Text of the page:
Five Salinas Police Department officers and nine civilian employees of the department have been placed on self-isolation following what three sources say was "significant exposure" to an SPD employee diagnosed with Covid-19.
One of the sources, all of whom asked to remain anonymous because they're not authorized to speak to the media about the situation, says the exposure to the infected employee "was huge" in terms of the number of employees who came into contact with that person.
Salinas Police spokesman Miguel Cabrera could not be reached for immediate comment. City officials said a press release would be issued sometime today.
Salinas Mayor Joe Gunter, a retired SPD homicide detective, says the employee who tested positive and the others who were exposed to that employee are following the protocols set forth by the Centers for Disease Control by self-isolating.
"We're doing everything we have to do to keep them safe and the public safe," Gunter says.
Officer Jim Knowlton, head of the Salinas Police Officers Association, says the department was alerted at 2am to the positive test, and anyone who had significant contact with the infected employee was asked to come forward.
The department, he says, began working on an emergency staffing plan last week, based on the eventuality that Covid-19 would hit the department. But that plan, he says, was reactive rather than proactive.
"We are running on shoestring staffing anyway and it became apparent that in not too many days we could be in a critical situation," Knowlton says. "We needed to determine how we could mitigate it and not have as much face-to-face contact, so we wouldn't be cross-pollinating across watches.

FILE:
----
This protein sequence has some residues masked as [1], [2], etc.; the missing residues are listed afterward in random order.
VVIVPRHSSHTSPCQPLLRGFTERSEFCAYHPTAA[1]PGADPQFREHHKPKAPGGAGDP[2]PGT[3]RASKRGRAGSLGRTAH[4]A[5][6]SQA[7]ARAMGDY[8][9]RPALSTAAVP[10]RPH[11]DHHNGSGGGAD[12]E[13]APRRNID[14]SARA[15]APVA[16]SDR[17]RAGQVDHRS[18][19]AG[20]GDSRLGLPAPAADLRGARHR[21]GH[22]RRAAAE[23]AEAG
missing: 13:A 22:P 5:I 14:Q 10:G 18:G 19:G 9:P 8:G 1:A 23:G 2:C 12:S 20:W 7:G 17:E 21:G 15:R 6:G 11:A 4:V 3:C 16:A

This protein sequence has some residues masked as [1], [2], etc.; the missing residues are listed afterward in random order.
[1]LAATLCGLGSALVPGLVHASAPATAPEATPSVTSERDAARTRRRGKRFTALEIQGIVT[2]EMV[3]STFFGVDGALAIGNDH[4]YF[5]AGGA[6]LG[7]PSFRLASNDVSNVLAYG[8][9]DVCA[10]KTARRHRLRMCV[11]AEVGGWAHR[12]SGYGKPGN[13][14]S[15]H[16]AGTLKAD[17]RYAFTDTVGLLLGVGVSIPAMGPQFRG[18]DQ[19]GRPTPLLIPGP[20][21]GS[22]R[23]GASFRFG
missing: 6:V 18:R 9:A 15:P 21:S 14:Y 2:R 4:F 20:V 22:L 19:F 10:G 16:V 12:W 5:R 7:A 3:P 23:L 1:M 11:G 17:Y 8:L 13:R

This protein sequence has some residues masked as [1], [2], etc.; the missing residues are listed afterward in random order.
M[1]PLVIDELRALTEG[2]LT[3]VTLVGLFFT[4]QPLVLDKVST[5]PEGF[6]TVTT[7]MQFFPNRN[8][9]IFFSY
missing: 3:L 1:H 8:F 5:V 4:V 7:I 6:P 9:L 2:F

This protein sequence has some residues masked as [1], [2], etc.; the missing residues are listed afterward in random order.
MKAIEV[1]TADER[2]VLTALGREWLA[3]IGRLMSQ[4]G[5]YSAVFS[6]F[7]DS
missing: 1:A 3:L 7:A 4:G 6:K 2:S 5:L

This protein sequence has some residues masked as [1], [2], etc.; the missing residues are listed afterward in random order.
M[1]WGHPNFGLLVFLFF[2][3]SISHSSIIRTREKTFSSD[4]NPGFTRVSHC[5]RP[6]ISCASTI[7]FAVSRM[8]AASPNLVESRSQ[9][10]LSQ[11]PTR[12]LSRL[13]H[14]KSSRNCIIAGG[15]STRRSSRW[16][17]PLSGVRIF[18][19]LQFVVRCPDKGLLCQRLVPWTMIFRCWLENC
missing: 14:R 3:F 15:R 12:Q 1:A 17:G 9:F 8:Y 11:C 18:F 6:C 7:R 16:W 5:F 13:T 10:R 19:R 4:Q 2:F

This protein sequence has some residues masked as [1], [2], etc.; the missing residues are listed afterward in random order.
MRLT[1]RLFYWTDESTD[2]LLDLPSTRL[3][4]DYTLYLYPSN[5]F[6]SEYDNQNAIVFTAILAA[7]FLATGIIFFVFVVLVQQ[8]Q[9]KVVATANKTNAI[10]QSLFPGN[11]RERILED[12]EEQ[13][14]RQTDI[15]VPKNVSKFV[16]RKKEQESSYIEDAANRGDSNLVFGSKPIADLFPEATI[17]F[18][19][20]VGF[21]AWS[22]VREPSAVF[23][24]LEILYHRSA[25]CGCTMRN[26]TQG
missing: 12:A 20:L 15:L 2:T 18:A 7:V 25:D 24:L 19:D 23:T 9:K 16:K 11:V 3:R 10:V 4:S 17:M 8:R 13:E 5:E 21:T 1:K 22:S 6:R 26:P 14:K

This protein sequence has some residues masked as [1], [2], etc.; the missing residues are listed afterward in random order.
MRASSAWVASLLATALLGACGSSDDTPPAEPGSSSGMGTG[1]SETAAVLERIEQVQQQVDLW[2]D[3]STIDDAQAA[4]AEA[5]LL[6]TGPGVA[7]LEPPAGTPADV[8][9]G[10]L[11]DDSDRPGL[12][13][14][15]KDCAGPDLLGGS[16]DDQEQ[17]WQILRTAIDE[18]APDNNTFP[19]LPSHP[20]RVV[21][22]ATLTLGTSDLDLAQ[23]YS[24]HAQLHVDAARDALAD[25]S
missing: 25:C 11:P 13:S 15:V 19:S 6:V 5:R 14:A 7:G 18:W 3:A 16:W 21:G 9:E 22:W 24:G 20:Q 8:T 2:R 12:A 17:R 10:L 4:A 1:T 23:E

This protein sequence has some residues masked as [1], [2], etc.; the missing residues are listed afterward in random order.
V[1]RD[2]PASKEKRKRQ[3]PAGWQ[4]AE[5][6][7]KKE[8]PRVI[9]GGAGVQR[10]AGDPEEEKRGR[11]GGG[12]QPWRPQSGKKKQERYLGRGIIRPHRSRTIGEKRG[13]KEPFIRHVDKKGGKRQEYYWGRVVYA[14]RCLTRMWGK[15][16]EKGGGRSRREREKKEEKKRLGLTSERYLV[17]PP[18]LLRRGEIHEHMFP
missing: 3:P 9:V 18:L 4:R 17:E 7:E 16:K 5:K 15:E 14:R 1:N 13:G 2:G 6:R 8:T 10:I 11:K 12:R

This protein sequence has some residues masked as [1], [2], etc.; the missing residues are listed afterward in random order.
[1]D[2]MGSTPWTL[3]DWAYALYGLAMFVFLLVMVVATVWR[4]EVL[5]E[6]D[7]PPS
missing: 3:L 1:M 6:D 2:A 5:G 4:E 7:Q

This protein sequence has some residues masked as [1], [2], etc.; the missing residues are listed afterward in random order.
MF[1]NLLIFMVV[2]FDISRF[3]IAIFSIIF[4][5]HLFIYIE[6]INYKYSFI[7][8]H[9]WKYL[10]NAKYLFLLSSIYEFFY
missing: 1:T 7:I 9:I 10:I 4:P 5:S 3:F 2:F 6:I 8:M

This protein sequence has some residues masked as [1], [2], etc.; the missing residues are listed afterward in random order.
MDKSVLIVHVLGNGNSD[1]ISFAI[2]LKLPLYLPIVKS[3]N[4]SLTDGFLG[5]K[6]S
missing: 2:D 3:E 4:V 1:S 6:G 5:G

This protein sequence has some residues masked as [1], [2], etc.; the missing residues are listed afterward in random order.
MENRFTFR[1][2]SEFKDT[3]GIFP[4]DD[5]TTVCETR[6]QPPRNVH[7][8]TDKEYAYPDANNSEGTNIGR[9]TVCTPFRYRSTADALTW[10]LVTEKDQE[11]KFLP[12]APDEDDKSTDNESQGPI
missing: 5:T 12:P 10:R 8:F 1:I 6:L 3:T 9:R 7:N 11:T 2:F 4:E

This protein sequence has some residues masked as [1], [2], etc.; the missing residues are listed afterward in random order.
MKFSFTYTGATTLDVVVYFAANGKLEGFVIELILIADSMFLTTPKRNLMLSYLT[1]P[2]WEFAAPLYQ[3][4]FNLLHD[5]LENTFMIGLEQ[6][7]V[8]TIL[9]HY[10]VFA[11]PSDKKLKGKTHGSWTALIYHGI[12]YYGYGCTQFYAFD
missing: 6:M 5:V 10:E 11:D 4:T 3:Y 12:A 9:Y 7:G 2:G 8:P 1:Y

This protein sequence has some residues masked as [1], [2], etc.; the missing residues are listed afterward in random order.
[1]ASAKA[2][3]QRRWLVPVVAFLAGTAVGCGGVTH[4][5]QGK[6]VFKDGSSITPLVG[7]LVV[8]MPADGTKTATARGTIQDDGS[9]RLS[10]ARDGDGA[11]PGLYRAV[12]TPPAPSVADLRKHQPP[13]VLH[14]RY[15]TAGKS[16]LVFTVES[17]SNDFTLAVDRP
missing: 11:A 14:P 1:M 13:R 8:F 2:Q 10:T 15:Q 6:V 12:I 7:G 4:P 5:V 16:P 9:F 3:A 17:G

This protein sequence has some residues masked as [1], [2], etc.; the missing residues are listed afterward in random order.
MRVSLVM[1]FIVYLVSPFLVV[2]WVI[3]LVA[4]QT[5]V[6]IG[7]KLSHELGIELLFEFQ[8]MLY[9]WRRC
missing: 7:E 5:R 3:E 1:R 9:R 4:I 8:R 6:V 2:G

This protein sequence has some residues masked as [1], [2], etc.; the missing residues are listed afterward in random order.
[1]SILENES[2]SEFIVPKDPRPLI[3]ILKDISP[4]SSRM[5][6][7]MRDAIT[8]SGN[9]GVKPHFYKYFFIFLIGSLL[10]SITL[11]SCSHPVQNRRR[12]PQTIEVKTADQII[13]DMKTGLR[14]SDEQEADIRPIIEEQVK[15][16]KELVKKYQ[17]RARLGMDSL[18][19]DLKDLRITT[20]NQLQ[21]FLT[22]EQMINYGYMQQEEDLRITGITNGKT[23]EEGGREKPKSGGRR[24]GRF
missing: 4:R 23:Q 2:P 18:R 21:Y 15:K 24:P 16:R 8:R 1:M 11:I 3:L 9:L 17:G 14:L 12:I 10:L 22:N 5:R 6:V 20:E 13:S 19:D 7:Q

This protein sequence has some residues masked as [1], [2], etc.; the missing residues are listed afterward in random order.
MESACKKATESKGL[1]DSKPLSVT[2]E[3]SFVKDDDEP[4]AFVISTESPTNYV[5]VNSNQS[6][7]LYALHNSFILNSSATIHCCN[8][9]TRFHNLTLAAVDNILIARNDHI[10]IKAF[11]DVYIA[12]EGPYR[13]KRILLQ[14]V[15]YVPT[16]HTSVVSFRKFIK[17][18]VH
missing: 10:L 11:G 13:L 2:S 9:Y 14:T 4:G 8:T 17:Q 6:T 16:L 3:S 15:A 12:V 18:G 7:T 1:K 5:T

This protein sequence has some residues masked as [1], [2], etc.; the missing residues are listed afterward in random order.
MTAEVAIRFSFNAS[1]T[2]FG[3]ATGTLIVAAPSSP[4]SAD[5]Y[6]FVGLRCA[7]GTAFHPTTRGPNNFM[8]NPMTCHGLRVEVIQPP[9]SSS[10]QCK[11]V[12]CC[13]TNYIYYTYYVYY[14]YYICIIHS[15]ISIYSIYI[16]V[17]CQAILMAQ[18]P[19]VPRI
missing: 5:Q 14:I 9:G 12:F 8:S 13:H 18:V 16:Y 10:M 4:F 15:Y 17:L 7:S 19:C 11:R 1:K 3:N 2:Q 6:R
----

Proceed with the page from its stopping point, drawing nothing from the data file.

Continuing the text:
Both the police managers union and the POA, which represents the rank-and-file officers, are looking at a plan put together by the Concord Police Department that, if adopted in Salinas, would have a third of the department at work at any given time, and the other two-thirds at home.
It would see the department cancel special assignments and go to 12-hour shifts, a proactive step to get a sustainable schedule in place for the next six weeks.
"That would allow us to continue to provide services at a level that even if people get sick, we have enough people to cover calls," he says.
In the meantime, staff is scrambling to find protective gear—PPE, or personal protective equipment—and hand sanitizer.
"We're going through it like nobody's business," he says. "After every call, we're scrubbing ourselves down, and we haven't yet had to respond to a call where someone is either sick or dead."
This is a developing story and will be updated as soon as more information is obtained.